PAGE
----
Networking for Global Teacher Development


The VET Teachers for the Future, a professional teacher education programme I took part at Häme University of Applied Sciences (HAMK) in 2014, made me more conscious about my role as a facilitator, what made me change my professional practices towards a more learner-centred approach.

Currently, I teach at the campus Cidade Alta of the Federal Institute for Education, Sciences and Technology of Rio Grande do Norte, located in Natal – Brazil. There are courses that combine high school and vocational education, which last four years, and a major part of my students are teenagers. Other courses are strictly vocational, with the duration of two years, targeting those who are looking for further qualification after finishing high school, and all my students are adults at any age.

Many challenges come when the teacher needs to work with such a diversity of ages, contents and courses. E.g., if the content is the same, the approaches used with the 3rd year students (17/18 years-old ones) usually do not work well with the 1st year (14/15 years-old ones). I noticed the level of independence differs a lot. The 1st year students are much more teacher-centred in their minds and actions in classroom when compared to the 3rd year-students. To deal with those kind of issues, I need to be always under construction as a professional, looking for new methodologies, new teaching strategies, new technologies in order to create a personalized learning culture for the classroom. Each group is different and requires a different approach.

Networking is one of my key factors to reach success in my professional practices. It is a way for making my mind work in a sharp fashion for having new ideas to try with my students. By collaborating with my peers, I get the support I need in my own school to put in practice innovative projects and share the outcomes, getting their feedback and ideas for expanding the collaborative learning structures already set. And, by collaborating internationally, I have the access to new experiences, new technologies and new learning environments, accessing new cultures and their ways of thinking. In order to open our school for the world, we organized in my campus the I Forum of Internationalization that happened in early March ‘17, in which was possible to share with 220 members of our school community the experiences of foreign professors and exchange students. It was beautiful to listen to the students daring to use English to question the speakers, once many of them had contact with a foreign language only in high school.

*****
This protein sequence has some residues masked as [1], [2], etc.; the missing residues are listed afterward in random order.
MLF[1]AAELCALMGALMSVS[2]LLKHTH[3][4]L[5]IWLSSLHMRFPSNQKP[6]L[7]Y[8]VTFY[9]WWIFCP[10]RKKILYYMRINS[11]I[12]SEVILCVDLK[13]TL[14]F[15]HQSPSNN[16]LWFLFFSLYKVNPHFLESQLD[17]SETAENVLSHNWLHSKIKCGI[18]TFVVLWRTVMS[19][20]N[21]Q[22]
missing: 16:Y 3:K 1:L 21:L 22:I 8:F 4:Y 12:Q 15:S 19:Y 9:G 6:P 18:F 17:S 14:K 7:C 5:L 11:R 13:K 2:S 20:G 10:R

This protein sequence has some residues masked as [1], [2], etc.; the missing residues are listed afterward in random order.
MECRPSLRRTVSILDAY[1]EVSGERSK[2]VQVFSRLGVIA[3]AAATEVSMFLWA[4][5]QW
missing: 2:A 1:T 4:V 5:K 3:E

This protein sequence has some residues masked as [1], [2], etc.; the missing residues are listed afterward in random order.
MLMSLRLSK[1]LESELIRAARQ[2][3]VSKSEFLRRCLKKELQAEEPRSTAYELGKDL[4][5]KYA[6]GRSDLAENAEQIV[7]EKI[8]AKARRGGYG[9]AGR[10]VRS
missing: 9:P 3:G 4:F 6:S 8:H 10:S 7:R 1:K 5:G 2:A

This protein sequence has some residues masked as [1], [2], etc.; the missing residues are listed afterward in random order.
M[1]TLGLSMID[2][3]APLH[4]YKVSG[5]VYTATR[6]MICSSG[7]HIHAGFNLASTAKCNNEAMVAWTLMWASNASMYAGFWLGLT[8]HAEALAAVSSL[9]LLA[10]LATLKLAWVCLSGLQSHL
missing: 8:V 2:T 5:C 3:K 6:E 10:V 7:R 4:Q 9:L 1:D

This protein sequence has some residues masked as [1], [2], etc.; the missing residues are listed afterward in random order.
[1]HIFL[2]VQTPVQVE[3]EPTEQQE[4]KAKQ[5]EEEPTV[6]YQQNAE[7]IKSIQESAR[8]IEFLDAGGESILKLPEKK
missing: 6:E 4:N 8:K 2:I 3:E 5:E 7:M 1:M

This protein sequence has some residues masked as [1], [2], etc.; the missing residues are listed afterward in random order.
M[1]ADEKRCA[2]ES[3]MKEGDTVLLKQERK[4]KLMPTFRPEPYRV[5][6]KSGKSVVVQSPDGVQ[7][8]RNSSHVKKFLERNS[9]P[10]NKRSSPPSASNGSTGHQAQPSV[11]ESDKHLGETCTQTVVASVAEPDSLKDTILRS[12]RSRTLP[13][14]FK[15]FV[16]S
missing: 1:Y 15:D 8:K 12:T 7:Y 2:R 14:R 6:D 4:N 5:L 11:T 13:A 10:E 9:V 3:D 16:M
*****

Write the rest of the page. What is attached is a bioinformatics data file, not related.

Networks allow me to see beyond borders. I had the opportunity to spend 6 weeks between March and May 17 at HAMK, developing my professional skills under the supervision of the Global Education Research & Development group. During this time, I had great experiences and in here, I present two of them. In the first one, I followed professor Vesa Tuomela and his team in order to learn more about innovation in teaching practices. It was very challenging and rewarding. We had meetings with his professional development group and entrepreneurship, in which I had the opportunity to share my background and get inspired by their actions towards the flipped learning with emphasis on LEAN Service Creation.

The second one, I managed to observe and participate as a guest and as an invited speaker of the group enrolled on the International Professional Teacher Education Programme (60 credits), guided and enlighten by Essi Ryymin, Irma Kunnari and Brian Joyce. Considering the diversity founded in an international program, the experience surpassed my learning goals.

Dealing with diversity in a classroom which the students share the same cultural background is challenging by itself. Dealing with diversity in a multicultural classroom adds a level of difficulty in management that requires higher skills on embracing and acknowledging different perspectives by fostering, at the same time, the mutual respect among the students. In order to dialog about the students own work, Essi and Irma mediated the talks by the use of a very interesting method named fishbowl conversation, which allowed the entire group to participate in a constructive way on the dialog topic.

After this experience, I can say I came back to my teaching life super inspired, thankful and hoping to keep the network stronger as the time goes by. Because, as the African proverb says, “together, we go further”.





M. Sc. Carolina Corado
Professional Teacher, Science & Biology
Instituto Federal de Educação, Ciência e Tecnologia do Rio Grande do Norte (IFRN)

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